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More flexible working hours – without wage compensation

Deutsche Bahn has submitted a new offer in the tariff dispute with the GDL. It provides for the expansion of the existing flexible working time model. After that, a 35-hour week would be possible with reduced wages.

In the collective bargaining dispute with the German Locomotive Drivers’ Union (GDL), Deutsche Bahn has submitted a new offer. It provides for an expansion of the existing flexible working time model. After that, railway employees can work less, but also more – although wages and salaries will be adjusted accordingly.

“We now want to negotiate additional election models for shift workers,” said Bahn human resources director Martin Seiler to the “Süddeutsche Zeitung”. “They can then only work 35 hours instead of 38 – or even 40 hours. Everyone chooses, like in a cafeteria.”

Anyone who opts for shorter working hours will, however, have to make compromises in terms of a collectively agreed wage increase. “That’s already the case today when employees decide to take additional vacation,” said Seiler.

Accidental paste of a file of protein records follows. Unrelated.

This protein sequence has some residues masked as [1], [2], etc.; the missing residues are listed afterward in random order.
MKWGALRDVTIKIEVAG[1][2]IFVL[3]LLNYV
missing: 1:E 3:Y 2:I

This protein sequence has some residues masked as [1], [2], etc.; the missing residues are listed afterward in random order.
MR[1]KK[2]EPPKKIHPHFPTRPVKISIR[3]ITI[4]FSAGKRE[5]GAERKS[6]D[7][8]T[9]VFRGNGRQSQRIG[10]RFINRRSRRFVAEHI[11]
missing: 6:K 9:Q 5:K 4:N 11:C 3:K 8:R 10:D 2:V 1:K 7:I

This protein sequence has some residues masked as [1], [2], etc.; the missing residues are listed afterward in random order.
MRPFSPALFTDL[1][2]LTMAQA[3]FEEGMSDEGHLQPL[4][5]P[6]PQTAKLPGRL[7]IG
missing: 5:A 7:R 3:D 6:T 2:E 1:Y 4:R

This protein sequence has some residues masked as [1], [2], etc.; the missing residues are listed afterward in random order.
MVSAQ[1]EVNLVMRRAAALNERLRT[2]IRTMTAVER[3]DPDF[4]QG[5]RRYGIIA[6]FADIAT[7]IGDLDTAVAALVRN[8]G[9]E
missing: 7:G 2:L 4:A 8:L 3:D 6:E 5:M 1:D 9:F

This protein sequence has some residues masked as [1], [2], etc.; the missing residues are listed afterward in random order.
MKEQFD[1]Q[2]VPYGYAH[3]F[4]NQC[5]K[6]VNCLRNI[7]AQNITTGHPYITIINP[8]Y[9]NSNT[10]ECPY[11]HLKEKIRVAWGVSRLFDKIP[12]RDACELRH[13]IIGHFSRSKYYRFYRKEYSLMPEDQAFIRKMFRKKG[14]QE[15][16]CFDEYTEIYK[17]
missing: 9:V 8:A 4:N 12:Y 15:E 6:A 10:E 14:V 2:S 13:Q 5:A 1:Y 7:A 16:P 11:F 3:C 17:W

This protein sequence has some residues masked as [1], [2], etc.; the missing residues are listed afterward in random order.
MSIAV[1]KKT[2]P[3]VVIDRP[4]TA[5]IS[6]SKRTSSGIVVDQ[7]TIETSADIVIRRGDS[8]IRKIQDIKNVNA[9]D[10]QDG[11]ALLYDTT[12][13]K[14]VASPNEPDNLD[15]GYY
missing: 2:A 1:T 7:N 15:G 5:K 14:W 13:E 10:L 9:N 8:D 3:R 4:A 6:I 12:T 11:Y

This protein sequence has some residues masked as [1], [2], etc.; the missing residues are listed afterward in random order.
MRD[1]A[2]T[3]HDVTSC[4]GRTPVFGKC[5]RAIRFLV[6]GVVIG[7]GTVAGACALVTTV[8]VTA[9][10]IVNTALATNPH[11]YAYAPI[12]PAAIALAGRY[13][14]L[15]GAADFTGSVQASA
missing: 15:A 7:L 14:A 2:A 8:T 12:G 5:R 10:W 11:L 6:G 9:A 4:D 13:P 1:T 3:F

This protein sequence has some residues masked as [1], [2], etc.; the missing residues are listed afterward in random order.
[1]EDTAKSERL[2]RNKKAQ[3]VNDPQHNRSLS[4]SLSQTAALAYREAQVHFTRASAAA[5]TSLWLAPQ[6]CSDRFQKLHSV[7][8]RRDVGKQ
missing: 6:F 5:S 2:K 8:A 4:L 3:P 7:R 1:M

So far no reaction from the GDL

The railway announced today that the GDL has already received the new offer. According to its own statements, the group is now ready for the first time to talk about a core demand of the GDL, on which the negotiations had recently failed.

However, a sticking point is apparently still not up for debate. In the collective bargaining dispute, the GDL is arguing for a reduction in weekly working hours for employees in shift work from the current 38 to 35 hours – with full wage compensation.

Because the railway has not yet wanted to negotiate about it, the talks have stalled, and from next Monday there is a risk of day-long strikes by train drivers nationwide. It is questionable whether the current offer is sufficient to avert a strike. There is no reaction from the GDL yet.

The railway board no longer sees any reason for strikes

In the future, Deutsche Bahn will offer employees in companies with a GDL collective agreement the opportunity to use an app with which they can choose whether they want to work in the morning or evening, on the weekend or just during the week. “This means that in 80 percent of cases they get the shifts they want,” says Seiler to the “Süddeutsche Zeitung”.

“With our offer, we are taking a big step towards the GDL. It has to move now too. And: The GDL has to forego unnecessary strikes. There is really no reason for that anymore,” continued Seiler.

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